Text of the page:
With Feeling, Stay Outside and Antlerhead at the Hi-Fi


When local bands Antlerhead and Stay Outside played the Hi-Fi on August 2nd, they reaffirmed what music teachers always tell their students. One of the fundamentals in music is feeling. You can’t teach it. You can’t fake it. It just is. Even so, feeling elevates a performance more than all the fancy tricks and studio magic ever could. Howlin’ Wolf’s meat grinder yowl was hardly easy listening, but his raw sorrow made you hang on every word. The giddy joy in Tiny Tim’s falsetto wailing made him the toast of Greenwich Village. Feeling connects performer and audience, feeling holds a listener’s attention.

Antlerhead and Stay Outside certainly understand that much. Both proved unafraid to show just what they were feeling. Both forged a connection with the audience. They transformed what could have been just another local indie show into a memorable evening.


Antlerhead took the stage first. Their energy and enthusiasm radiated from the stage, always moving, never still. They danced, they bucked like broncos with six-strings, they capered.

Energy like that, feeling like that, is infectious, and the crowd loved it. Antlerhead isn’t breaking new ground genre-wise, they’re strictly alt-inflected indie rock with a stripped-down feel. They are likewise pretty average musicians. But, the obvious joy they perform with charms enough to make their live shows fun.

Stay Outside

Stay Outside is possibly one of Indianapolis’s better local bands. As Antlerhead cleared off, the crowd packed itself tighter, their necks craned and gazes intense. They were not disappointed. Where Antlerhead made do with enthusiasm, Stay Outside boasted some fairly impressive musicianship. Most of their songs rely on the interweaving lead and second guitars for the majority of the work. There is a drums and bass arrangement, of course, but its role is standard rhythm. Stay Outside also used a synth for effects, which they integrated well. Aaron Becker’s emotive tenor completes the ensemble, regaling the audience with wanderer’s tales and songs of hope.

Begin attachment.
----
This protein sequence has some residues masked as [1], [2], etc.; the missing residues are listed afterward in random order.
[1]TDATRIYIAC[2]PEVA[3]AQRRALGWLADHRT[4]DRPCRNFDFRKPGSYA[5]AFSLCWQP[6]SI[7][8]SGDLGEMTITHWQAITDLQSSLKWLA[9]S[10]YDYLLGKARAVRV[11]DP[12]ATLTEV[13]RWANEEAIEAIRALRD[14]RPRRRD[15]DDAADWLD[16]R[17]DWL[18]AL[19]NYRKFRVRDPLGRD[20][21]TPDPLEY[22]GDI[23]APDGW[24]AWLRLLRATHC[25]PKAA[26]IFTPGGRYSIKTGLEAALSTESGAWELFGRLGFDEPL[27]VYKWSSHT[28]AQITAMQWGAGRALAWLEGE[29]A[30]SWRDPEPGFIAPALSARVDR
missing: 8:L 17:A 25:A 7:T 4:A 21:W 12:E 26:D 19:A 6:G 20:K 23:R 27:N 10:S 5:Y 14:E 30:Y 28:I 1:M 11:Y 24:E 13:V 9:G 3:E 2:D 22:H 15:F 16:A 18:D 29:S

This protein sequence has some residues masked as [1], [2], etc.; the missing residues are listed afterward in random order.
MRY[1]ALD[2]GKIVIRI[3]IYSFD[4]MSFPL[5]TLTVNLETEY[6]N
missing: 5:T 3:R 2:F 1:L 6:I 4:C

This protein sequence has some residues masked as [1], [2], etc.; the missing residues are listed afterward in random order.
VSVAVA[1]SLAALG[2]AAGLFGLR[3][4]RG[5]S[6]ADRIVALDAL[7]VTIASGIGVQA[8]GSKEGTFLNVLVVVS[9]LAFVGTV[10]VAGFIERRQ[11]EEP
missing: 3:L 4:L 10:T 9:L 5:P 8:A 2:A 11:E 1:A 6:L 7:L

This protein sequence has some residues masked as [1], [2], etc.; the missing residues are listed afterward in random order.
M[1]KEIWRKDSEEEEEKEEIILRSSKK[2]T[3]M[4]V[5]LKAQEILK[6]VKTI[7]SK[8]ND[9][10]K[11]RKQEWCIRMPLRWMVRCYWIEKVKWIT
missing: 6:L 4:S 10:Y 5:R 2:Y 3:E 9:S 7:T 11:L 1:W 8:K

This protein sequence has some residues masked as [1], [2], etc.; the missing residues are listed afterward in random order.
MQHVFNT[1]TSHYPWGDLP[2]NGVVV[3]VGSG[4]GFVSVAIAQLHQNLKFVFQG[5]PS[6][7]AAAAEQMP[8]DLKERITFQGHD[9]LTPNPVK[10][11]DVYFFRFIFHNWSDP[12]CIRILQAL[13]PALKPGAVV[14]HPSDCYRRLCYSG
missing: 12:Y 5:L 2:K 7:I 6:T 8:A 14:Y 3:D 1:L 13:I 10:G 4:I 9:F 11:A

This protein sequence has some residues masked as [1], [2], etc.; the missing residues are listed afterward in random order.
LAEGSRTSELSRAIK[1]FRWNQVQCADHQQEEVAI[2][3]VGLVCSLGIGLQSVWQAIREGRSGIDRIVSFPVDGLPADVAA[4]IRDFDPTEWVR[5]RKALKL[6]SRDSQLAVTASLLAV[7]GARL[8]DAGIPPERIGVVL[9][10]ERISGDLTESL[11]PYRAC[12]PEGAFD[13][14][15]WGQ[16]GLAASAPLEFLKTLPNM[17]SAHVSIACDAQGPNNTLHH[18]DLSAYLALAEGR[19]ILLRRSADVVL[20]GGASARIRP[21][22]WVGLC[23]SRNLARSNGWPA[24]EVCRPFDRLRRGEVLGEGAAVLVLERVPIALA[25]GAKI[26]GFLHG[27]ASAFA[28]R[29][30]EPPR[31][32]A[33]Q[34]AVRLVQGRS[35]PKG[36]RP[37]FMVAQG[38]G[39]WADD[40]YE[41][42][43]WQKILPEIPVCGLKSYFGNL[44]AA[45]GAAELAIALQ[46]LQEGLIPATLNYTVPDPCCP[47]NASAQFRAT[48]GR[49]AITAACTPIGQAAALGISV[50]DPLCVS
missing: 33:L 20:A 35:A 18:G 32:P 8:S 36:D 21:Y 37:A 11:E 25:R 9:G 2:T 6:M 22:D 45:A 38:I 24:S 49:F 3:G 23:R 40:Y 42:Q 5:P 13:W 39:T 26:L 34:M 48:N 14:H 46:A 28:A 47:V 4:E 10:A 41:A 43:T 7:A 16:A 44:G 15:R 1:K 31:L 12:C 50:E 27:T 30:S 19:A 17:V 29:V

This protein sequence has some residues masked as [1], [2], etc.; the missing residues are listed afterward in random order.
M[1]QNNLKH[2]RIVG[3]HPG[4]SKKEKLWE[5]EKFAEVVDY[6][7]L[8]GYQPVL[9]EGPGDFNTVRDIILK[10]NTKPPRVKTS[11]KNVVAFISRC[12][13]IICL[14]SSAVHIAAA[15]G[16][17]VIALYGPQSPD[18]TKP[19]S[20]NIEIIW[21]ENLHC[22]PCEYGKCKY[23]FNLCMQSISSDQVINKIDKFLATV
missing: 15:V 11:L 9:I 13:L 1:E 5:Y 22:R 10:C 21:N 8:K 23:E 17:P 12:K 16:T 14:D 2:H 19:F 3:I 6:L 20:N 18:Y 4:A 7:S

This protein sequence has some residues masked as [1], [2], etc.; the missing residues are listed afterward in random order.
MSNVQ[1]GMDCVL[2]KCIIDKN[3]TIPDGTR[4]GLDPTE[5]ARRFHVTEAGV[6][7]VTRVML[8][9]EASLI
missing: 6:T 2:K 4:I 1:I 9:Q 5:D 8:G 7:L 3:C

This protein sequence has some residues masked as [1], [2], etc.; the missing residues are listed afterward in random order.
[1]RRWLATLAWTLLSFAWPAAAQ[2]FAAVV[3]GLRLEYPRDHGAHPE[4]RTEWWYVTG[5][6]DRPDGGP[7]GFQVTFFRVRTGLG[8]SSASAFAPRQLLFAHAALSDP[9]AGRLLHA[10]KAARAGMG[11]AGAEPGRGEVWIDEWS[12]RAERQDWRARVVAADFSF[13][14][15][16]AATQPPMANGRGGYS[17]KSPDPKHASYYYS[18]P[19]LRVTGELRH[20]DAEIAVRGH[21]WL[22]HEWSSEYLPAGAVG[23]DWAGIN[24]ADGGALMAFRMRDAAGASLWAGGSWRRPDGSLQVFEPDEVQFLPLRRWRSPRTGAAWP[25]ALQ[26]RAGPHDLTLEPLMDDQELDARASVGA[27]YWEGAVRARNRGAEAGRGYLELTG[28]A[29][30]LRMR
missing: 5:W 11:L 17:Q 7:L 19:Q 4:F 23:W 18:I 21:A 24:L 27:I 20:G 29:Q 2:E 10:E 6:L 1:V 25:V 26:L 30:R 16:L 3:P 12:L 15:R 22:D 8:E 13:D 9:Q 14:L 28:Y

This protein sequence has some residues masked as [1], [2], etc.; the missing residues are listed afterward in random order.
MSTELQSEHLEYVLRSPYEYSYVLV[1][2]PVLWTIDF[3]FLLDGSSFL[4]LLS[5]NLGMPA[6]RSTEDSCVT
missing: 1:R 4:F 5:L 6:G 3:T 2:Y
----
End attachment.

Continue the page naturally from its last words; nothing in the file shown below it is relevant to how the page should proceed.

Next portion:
Laying aside their musicianship, Stay Outside brought a genuine and enthusiastic stage presence to their show. The universal themes of their lyrics, plus the openness they projected, resonated with the audience. They were just as enjoyable to watch as Antlerhead, perhaps more so.

That said, Stay Outside has a few peccadillos holding them back. Aaron Becker’s voice is powerful, and communicates the proper emotion, but is too Journey-esque to mesh with his music. As for the music, this is perhaps where Stay Outside frustrates the most. Many times, Stay Outside seems on the cusp of something special, but backslides into pop cliché. A hackneyed drum riff destroys a wonderful build-up, a misplaced vocal effusion turns things comical. In sum, there is a definite kernel of potential, but Stay Outside needs to even out its sound.

To conclude, whatever their faults, Stay Outside and Antlerhead gave the audience an evening well worth the Uber fare. These are both artists that understand that feeling and the ability to connect are essential for a live show.That they are essential to any kind of performance. That understanding makes them artists.

Keep listening, everybody.


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